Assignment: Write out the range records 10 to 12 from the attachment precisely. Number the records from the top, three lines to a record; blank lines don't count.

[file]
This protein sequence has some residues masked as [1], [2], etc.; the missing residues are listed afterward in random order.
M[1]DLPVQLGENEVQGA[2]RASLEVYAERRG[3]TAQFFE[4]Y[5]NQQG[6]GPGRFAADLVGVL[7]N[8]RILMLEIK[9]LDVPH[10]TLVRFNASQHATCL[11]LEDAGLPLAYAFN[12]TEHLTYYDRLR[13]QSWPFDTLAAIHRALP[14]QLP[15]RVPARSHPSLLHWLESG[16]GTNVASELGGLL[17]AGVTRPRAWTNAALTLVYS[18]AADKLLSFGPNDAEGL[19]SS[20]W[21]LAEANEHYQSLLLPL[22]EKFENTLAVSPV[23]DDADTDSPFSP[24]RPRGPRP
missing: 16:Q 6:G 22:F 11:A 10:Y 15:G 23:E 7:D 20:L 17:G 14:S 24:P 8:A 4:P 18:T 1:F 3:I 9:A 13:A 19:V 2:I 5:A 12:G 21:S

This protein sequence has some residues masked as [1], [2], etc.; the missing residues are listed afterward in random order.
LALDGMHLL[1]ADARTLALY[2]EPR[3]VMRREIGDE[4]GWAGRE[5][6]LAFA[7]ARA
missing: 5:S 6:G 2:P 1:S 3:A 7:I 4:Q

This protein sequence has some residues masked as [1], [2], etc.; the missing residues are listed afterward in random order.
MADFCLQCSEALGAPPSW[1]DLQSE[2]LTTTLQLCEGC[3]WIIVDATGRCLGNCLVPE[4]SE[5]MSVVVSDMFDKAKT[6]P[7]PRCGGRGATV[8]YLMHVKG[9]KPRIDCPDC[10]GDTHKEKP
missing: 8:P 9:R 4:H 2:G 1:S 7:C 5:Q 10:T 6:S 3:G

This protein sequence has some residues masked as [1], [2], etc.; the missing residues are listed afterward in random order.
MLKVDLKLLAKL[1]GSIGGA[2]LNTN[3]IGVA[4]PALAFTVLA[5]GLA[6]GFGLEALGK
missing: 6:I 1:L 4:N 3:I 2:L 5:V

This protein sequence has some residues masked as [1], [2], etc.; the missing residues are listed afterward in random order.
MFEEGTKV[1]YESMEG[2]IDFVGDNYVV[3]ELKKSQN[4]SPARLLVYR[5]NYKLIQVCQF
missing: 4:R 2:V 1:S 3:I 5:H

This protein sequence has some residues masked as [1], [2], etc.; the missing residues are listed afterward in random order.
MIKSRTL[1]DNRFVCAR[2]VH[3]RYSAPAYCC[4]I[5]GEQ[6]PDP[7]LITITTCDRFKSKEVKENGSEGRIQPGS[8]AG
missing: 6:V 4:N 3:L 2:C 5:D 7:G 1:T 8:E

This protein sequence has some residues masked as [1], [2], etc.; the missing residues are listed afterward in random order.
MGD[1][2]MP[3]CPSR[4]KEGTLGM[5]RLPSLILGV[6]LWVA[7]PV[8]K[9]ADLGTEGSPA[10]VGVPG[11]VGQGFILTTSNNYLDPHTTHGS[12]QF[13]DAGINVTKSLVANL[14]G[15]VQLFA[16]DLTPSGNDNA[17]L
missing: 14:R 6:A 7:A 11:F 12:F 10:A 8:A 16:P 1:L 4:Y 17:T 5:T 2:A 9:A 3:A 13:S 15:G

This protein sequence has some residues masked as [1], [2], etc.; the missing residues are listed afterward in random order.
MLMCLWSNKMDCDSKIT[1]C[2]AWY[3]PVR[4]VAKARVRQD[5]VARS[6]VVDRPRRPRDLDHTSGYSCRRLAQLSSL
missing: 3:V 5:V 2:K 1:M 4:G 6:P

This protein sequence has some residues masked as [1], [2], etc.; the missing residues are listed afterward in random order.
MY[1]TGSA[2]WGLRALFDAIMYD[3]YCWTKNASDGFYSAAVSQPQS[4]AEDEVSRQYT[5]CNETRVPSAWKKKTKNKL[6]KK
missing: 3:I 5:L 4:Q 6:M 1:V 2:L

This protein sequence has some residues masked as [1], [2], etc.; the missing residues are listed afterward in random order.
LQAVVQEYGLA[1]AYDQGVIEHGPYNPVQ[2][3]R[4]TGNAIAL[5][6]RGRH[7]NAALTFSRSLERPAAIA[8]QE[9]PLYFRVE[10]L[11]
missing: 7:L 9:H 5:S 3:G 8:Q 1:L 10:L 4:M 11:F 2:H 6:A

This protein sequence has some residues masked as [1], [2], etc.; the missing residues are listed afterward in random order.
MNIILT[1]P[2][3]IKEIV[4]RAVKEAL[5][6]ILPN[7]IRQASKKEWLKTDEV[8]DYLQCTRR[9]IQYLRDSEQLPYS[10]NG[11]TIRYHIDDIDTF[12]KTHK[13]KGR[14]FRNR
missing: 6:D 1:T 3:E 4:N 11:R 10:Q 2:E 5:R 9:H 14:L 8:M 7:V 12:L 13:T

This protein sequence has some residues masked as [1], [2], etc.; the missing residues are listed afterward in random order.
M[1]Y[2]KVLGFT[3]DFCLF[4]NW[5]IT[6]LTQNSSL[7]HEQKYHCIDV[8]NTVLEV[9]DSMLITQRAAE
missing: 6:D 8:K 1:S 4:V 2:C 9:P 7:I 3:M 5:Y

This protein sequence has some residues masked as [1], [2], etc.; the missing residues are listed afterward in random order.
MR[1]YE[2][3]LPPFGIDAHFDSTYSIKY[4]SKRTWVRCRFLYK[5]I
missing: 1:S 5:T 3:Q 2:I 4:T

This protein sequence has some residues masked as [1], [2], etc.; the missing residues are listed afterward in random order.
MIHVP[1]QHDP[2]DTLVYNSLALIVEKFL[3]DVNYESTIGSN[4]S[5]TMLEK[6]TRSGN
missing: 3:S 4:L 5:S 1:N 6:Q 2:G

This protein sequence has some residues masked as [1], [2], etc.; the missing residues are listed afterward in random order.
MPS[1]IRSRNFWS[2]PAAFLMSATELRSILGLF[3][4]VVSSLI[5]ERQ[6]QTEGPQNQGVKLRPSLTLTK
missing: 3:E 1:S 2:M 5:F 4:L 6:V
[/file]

This protein sequence has some residues masked as [1], [2], etc.; the missing residues are listed afterward in random order.
LQAVVQEYGLA[1]AYDQGVIEHGPYNPVQ[2][3]R[4]TGNAIAL[5][6]RGRH[7]NAALTFSRSLERPAAIA[8]QE[9]PLYFRVE[10]L[11]
missing: 7:L 9:H 5:S 3:G 8:Q 1:L 10:L 4:M 11:F 2:H 6:A

This protein sequence has some residues masked as [1], [2], etc.; the missing residues are listed afterward in random order.
MNIILT[1]P[2][3]IKEIV[4]RAVKEAL[5][6]ILPN[7]IRQASKKEWLKTDEV[8]DYLQCTRR[9]IQYLRDSEQLPYS[10]NG[11]TIRYHIDDIDTF[12]KTHK[13]KGR[14]FRNR
missing: 6:D 1:T 3:E 4:N 11:R 10:Q 2:E 5:R 9:H 14:L 8:M 7:V 12:L 13:T

This protein sequence has some residues masked as [1], [2], etc.; the missing residues are listed afterward in random order.
M[1]Y[2]KVLGFT[3]DFCLF[4]NW[5]IT[6]LTQNSSL[7]HEQKYHCIDV[8]NTVLEV[9]DSMLITQRAAE
missing: 6:D 8:K 1:S 4:V 2:C 9:P 7:I 3:M 5:Y